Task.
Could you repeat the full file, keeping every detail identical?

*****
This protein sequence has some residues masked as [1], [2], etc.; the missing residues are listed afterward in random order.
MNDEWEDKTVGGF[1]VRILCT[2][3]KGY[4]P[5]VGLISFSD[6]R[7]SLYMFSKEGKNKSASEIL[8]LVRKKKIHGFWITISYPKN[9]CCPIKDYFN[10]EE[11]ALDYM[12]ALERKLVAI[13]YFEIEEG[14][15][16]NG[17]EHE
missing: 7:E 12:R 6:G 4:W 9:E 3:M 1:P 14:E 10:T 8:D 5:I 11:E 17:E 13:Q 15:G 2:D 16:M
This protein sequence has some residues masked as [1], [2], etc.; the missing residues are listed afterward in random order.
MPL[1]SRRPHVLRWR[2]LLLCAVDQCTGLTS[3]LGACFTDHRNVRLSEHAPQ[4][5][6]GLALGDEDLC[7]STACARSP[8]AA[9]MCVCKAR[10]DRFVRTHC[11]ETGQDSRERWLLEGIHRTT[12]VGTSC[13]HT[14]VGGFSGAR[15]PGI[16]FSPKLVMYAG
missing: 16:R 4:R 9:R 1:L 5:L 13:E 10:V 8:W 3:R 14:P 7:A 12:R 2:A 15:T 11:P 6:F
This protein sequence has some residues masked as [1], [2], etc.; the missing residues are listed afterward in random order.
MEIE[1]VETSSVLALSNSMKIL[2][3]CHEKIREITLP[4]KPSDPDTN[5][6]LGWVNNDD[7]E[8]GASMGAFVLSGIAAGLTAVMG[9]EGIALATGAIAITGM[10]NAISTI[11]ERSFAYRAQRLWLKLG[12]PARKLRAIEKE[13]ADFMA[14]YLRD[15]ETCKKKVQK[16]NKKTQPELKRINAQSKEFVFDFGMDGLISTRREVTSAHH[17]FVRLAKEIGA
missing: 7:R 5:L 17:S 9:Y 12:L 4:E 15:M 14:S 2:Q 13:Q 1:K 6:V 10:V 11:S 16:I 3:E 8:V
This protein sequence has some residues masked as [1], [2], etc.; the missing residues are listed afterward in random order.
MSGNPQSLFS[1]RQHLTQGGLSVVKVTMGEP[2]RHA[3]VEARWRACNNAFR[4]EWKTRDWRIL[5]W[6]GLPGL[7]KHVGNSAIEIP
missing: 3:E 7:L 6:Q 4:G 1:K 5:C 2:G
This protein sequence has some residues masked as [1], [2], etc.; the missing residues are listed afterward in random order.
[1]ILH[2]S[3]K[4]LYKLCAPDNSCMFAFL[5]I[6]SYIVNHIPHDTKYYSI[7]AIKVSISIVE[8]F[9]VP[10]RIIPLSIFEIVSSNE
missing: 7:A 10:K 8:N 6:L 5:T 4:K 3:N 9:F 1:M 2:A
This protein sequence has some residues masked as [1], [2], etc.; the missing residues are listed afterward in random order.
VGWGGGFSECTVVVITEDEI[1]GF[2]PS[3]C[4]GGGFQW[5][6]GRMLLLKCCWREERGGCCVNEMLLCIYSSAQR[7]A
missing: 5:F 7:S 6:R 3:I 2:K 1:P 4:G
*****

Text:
This protein sequence has some residues masked as [1], [2], etc.; the missing residues are listed afterward in random order.
MNDEWEDKTVGGF[1]VRILCT[2][3]KGY[4]P[5]VGLISFSD[6]R[7]SLYMFSKEGKNKSASEIL[8]LVRKKKIHGFWITISYPKN[9]CCPIKDYFN[10]EE[11]ALDYM[12]ALERKLVAI[13]YFEIEEG[14][15][16]NG[17]EHE
missing: 7:E 12:R 6:G 4:W 9:E 3:M 1:P 14:E 10:T 8:D 5:I 11:E 17:E 13:Q 15:G 2:D 16:M
This protein sequence has some residues masked as [1], [2], etc.; the missing residues are listed afterward in random order.
MPL[1]SRRPHVLRWR[2]LLLCAVDQCTGLTS[3]LGACFTDHRNVRLSEHAPQ[4][5][6]GLALGDEDLC[7]STACARSP[8]AA[9]MCVCKAR[10]DRFVRTHC[11]ETGQDSRERWLLEGIHRTT[12]VGTSC[13]HT[14]VGGFSGAR[15]PGI[16]FSPKLVMYAG
missing: 16:R 4:R 9:R 1:L 5:L 13:E 10:V 8:W 3:R 14:P 7:A 12:R 2:A 15:T 11:P 6:F
This protein sequence has some residues masked as [1], [2], etc.; the missing residues are listed afterward in random order.
MEIE[1]VETSSVLALSNSMKIL[2][3]CHEKIREITLP[4]KPSDPDTN[5][6]LGWVNNDD[7]E[8]GASMGAFVLSGIAAGLTAVMG[9]EGIALATGAIAITGM[10]NAISTI[11]ERSFAYRAQRLWLKLG[12]PARKLRAIEKE[13]ADFMA[14]YLRD[15]ETCKKKVQK[16]NKKTQPELKRINAQSKEFVFDFGMDGLISTRREVTSAHH[17]FVRLAKEIGA
missing: 7:R 5:L 17:S 9:Y 12:L 4:E 15:M 14:S 2:Q 13:Q 1:K 6:V 10:V 11:S 16:I 3:E 8:V
This protein sequence has some residues masked as [1], [2], etc.; the missing residues are listed afterward in random order.
MSGNPQSLFS[1]RQHLTQGGLSVVKVTMGEP[2]RHA[3]VEARWRACNNAFR[4]EWKTRDWRIL[5]W[6]GLPGL[7]KHVGNSAIEIP
missing: 3:E 7:L 6:Q 4:G 1:K 5:C 2:G
This protein sequence has some residues masked as [1], [2], etc.; the missing residues are listed afterward in random order.
[1]ILH[2]S[3]K[4]LYKLCAPDNSCMFAFL[5]I[6]SYIVNHIPHDTKYYSI[7]AIKVSISIVE[8]F[9]VP[10]RIIPLSIFEIVSSNE
missing: 7:A 10:K 8:N 6:L 5:T 4:K 3:N 9:F 1:M 2:A
This protein sequence has some residues masked as [1], [2], etc.; the missing residues are listed afterward in random order.
VGWGGGFSECTVVVITEDEI[1]GF[2]PS[3]C[4]GGGFQW[5][6]GRMLLLKCCWREERGGCCVNEMLLCIYSSAQR[7]A
missing: 5:F 7:S 6:R 3:I 2:K 1:P 4:G